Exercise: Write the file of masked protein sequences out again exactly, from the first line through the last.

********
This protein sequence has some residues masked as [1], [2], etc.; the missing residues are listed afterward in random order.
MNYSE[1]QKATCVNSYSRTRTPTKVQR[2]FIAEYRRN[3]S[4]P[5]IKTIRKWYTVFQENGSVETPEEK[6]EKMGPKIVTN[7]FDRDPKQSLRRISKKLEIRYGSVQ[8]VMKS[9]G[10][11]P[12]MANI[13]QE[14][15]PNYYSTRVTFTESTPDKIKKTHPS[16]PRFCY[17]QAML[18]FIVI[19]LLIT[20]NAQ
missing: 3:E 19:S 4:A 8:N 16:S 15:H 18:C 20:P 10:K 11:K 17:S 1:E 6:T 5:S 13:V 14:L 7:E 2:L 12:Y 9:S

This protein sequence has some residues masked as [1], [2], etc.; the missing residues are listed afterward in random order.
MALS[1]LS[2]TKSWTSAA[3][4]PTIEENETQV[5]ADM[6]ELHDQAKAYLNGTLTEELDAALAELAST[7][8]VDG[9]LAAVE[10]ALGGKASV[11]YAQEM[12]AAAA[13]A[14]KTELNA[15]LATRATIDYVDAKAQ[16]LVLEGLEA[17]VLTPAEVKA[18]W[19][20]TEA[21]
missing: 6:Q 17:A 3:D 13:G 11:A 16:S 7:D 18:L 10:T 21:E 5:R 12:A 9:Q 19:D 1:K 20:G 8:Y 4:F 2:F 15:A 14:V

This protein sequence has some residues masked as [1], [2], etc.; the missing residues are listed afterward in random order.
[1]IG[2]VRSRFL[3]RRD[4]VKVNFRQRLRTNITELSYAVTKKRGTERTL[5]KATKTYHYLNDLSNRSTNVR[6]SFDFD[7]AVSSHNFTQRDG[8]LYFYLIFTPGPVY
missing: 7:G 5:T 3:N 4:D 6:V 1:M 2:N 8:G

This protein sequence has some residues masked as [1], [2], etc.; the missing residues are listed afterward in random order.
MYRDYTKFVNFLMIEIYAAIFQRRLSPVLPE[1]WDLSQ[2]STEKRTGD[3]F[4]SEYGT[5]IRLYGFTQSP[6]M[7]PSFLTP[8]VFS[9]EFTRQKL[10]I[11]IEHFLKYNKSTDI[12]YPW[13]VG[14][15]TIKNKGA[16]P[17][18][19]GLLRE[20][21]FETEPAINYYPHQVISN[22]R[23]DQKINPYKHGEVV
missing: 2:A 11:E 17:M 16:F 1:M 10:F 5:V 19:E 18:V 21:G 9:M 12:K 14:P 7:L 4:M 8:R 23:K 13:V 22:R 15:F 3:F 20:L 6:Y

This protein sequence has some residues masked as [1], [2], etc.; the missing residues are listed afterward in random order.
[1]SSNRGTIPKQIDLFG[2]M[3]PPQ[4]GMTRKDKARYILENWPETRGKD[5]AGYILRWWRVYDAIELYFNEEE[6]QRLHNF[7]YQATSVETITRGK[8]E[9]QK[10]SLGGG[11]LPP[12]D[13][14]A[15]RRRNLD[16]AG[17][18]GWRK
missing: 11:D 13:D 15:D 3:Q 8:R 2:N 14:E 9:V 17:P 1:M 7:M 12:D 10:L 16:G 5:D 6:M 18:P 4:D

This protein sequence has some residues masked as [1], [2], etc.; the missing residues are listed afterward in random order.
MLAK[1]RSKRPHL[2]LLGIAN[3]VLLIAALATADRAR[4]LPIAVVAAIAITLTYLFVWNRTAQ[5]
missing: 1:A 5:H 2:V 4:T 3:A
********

This protein sequence has some residues masked as [1], [2], etc.; the missing residues are listed afterward in random order.
MNYSE[1]QKATCVNSYSRTRTPTKVQR[2]FIAEYRRN[3]S[4]P[5]IKTIRKWYTVFQENGSVETPEEK[6]EKMGPKIVTN[7]FDRDPKQSLRRISKKLEIRYGSVQ[8]VMKS[9]G[10][11]P[12]MANI[13]QE[14][15]PNYYSTRVTFTESTPDKIKKTHPS[16]PRFCY[17]QAML[18]FIVI[19]LLIT[20]NAQ
missing: 3:E 19:S 4:A 8:N 16:S 15:H 18:C 20:P 10:K 11:K 17:S 1:E 6:T 5:S 13:V 14:L 7:E 2:L 12:Y 9:S

This protein sequence has some residues masked as [1], [2], etc.; the missing residues are listed afterward in random order.
MALS[1]LS[2]TKSWTSAA[3][4]PTIEENETQV[5]ADM[6]ELHDQAKAYLNGTLTEELDAALAELAST[7][8]VDG[9]LAAVE[10]ALGGKASV[11]YAQEM[12]AAAA[13]A[14]KTELNA[15]LATRATIDYVDAKAQ[16]LVLEGLEA[17]VLTPAEVKA[18]W[19][20]TEA[21]
missing: 6:Q 17:A 3:D 13:G 11:A 16:S 7:D 18:L 10:T 21:E 5:R 12:A 9:Q 19:D 1:K 20:G 8:Y 4:F 2:F 15:A 14:V

This protein sequence has some residues masked as [1], [2], etc.; the missing residues are listed afterward in random order.
[1]IG[2]VRSRFL[3]RRD[4]VKVNFRQRLRTNITELSYAVTKKRGTERTL[5]KATKTYHYLNDLSNRSTNVR[6]SFDFD[7]AVSSHNFTQRDG[8]LYFYLIFTPGPVY
missing: 7:G 5:T 3:N 4:D 6:V 1:M 2:N 8:G

This protein sequence has some residues masked as [1], [2], etc.; the missing residues are listed afterward in random order.
MYRDYTKFVNFLMIEIYAAIFQRRLSPVLPE[1]WDLSQ[2]STEKRTGD[3]F[4]SEYGT[5]IRLYGFTQSP[6]M[7]PSFLTP[8]VFS[9]EFTRQKL[10]I[11]IEHFLKYNKSTDI[12]YPW[13]VG[14][15]TIKNKGA[16]P[17][18][19]GLLRE[20][21]FETEPAINYYPHQVISN[22]R[23]DQKINPYKHGEVV
missing: 2:A 11:E 17:M 16:F 1:M 10:F 5:V 19:E 18:V 21:G 9:M 12:K 14:P 7:L 4:M 8:R 23:K 13:V 22:R 15:F 3:F 20:L 6:Y

This protein sequence has some residues masked as [1], [2], etc.; the missing residues are listed afterward in random order.
[1]SSNRGTIPKQIDLFG[2]M[3]PPQ[4]GMTRKDKARYILENWPETRGKD[5]AGYILRWWRVYDAIELYFNEEE[6]QRLHNF[7]YQATSVETITRGK[8]E[9]QK[10]SLGGG[11]LPP[12]D[13][14]A[15]RRRNLD[16]AG[17][18]GWRK
missing: 11:D 13:D 15:D 3:Q 8:R 2:N 14:E 9:V 17:P 1:M 7:M 12:D 10:L 16:G 5:D 6:M 18:P 4:D

This protein sequence has some residues masked as [1], [2], etc.; the missing residues are listed afterward in random order.
MLAK[1]RSKRPHL[2]LLGIAN[3]VLLIAALATADRAR[4]LPIAVVAAIAITLTYLFVWNRTAQ[5]
missing: 1:A 5:H 2:V 4:T 3:A